Slides 34-37 contain data from a Corporate Executive Board study with 15 global organisations that compared the performance, engagement, adaptability and commitment of people reporting to managers who are ‘focused and effective’ at developing their people (through all the means you suggest) and those who report to managers who are ‘ineffective’ at developing their reports. I usually explain the difference as ‘an extra day’s work every week’. Retention and engagement are almost 40% higher (obviously) in the former group, and ability to continue to be productive in times of change are also significantly higher.

      The data on slide 37 is from another study that identified the 15 actions managers can take which help improve performance. The top three are far-and-away more effective than the rest. They are [a] explaining what’s expected and how people will be measured against expectations; [b] providing experiences that develop – stretch goals and challenging work to learn from experience; and [c] ensuring projects provide opportunities for learning – making time for feedback and reflection.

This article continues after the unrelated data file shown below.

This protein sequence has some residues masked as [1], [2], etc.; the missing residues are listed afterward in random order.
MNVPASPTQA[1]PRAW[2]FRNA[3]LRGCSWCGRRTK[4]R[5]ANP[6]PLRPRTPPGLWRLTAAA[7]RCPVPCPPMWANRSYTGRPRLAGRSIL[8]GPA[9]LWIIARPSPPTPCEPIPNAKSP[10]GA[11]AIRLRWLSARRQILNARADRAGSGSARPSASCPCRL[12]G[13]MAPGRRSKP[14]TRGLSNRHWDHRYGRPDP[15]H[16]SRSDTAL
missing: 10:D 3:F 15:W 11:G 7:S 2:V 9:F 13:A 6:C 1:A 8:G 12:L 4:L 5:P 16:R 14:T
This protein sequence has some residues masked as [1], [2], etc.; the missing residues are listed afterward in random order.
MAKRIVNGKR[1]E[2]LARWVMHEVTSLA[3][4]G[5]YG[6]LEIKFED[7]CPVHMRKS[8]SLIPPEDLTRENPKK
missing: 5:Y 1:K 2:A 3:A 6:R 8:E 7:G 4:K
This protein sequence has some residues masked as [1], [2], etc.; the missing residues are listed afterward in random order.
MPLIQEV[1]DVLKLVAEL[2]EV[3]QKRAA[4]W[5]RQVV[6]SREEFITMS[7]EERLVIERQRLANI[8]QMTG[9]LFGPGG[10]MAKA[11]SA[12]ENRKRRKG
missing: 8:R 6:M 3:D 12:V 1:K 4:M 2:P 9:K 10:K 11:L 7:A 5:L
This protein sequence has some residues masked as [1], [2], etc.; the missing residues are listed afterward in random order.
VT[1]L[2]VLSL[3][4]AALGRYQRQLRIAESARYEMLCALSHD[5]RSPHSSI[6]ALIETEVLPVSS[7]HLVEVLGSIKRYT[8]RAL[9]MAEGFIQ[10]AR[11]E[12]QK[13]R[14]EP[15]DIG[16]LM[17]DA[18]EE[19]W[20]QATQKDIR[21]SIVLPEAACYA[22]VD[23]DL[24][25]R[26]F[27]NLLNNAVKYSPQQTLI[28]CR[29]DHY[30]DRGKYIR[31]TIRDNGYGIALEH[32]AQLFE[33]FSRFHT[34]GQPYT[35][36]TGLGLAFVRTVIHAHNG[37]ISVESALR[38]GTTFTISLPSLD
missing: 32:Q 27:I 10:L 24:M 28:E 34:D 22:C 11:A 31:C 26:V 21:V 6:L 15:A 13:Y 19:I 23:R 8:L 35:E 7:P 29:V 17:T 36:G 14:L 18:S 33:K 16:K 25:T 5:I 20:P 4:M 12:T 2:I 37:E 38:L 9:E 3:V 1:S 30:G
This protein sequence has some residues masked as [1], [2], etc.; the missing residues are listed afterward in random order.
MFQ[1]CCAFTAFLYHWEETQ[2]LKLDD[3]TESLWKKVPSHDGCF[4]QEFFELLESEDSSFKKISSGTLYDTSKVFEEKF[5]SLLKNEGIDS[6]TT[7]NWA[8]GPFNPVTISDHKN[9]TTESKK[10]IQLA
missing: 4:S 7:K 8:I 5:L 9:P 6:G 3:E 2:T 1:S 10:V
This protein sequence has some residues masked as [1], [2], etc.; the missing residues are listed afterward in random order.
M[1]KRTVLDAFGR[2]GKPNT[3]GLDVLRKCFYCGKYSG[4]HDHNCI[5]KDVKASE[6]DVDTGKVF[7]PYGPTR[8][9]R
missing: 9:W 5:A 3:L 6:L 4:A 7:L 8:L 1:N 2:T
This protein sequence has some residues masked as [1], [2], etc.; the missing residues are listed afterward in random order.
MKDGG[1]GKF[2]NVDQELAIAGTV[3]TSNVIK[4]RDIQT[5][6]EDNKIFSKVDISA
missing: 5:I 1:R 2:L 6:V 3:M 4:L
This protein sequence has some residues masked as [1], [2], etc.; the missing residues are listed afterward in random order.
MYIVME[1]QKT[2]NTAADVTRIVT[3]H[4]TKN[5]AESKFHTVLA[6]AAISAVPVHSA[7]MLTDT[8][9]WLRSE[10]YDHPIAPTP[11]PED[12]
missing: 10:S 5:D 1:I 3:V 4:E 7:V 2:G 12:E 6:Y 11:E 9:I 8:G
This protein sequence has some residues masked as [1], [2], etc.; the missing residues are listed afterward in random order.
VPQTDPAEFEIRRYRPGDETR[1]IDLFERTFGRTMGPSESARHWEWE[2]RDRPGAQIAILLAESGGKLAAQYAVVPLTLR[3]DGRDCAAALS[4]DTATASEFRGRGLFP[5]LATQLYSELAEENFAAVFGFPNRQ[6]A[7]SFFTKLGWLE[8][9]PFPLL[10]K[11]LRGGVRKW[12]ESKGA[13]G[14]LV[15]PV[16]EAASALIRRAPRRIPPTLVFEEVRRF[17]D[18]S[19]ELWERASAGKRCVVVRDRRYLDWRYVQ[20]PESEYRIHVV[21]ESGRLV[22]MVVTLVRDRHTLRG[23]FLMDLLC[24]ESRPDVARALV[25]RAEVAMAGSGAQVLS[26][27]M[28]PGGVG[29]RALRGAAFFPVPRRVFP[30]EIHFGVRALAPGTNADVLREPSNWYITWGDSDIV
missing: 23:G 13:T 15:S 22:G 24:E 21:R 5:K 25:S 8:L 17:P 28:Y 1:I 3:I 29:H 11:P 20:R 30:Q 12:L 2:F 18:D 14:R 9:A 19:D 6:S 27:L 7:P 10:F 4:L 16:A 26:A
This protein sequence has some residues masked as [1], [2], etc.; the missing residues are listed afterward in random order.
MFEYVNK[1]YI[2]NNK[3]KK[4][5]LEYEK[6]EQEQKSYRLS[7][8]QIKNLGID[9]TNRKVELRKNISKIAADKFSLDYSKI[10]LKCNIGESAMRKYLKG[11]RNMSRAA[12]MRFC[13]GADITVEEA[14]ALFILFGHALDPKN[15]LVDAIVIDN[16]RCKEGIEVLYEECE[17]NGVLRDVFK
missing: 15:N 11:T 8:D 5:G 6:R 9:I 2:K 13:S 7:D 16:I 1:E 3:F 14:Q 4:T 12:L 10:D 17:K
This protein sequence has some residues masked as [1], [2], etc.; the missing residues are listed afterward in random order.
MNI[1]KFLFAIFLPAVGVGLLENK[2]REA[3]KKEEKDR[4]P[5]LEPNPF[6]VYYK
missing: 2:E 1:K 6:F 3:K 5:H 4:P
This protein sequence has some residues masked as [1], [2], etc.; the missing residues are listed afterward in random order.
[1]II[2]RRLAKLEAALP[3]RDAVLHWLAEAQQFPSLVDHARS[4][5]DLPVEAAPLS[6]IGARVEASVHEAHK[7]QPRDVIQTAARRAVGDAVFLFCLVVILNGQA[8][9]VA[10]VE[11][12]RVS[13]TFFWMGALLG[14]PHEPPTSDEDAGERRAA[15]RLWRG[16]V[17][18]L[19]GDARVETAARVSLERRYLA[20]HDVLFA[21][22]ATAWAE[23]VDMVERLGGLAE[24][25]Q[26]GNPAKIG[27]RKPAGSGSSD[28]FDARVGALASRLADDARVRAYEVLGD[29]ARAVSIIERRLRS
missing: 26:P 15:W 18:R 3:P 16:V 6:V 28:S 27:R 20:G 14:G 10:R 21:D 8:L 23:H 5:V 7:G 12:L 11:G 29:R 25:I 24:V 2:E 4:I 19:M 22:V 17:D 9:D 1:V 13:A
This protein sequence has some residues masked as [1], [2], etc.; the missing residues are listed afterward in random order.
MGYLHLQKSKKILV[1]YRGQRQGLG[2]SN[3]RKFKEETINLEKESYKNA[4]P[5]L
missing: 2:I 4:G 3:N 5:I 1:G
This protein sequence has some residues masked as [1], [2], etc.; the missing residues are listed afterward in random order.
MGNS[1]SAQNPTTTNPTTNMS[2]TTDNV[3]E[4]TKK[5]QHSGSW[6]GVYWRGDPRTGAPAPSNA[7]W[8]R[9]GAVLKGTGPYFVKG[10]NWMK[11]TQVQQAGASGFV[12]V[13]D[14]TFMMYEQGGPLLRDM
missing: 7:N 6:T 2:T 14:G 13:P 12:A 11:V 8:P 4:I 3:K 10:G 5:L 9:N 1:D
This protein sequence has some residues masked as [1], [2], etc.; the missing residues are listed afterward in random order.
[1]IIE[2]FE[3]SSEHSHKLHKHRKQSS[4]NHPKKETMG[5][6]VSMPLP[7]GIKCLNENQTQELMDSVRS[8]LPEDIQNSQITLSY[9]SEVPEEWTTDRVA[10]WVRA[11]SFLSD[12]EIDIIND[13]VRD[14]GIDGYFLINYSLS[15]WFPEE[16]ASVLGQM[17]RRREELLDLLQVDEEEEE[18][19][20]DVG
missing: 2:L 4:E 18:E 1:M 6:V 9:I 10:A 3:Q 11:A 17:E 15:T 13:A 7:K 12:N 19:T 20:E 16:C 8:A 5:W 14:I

5. Jo, a timely article for me,
    Jo, a timely article for me, thank you. I’ve just taken up a new role in a Southwest law firm, who as you can imagine have strict CPD and regulatory requirements. My challenge is to change the ‘learning’ culture by encouraging them to log informal learning as their CPD requirement moves to competence-based and work-based learning. 70:20:10 has a prominent place on my wall planner! Regards

  6. I like your thinking around
    I like your thinking around this Jo and agree with your suggestions on how to make informal learning happen. I think sometimes as L&D professionals we get hung up on how to make a model work perfectly which really isn’t possible. Just making sure that we are supporting business goals by working closer to where work happens with some of the tools you mentioned is really important. Thanks for your insights.

  7. Hi Jo, Great article. From
    Hi Jo, Great article. From my perspective I fear too many organisations take the formula too literally and as such that impacts on L & D overall. As for informal learning/OJT, I prefer to refer to it as ‘On the Job’ learning which is managed, focused and yes, measured. ‘Informal’ tends to give a lesser impression of the importance of the OJT in terms of competence/capability measurement.

  8. A great articel Jo Ayubi. As
    A great articel Jo Ayubi. As you said on the job training and informal learning will help the students to understand the direct approach in any domain. But is it goo denough to promote them as learning is a big question. Great article. Thanks for posting.
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Jo Ayoubi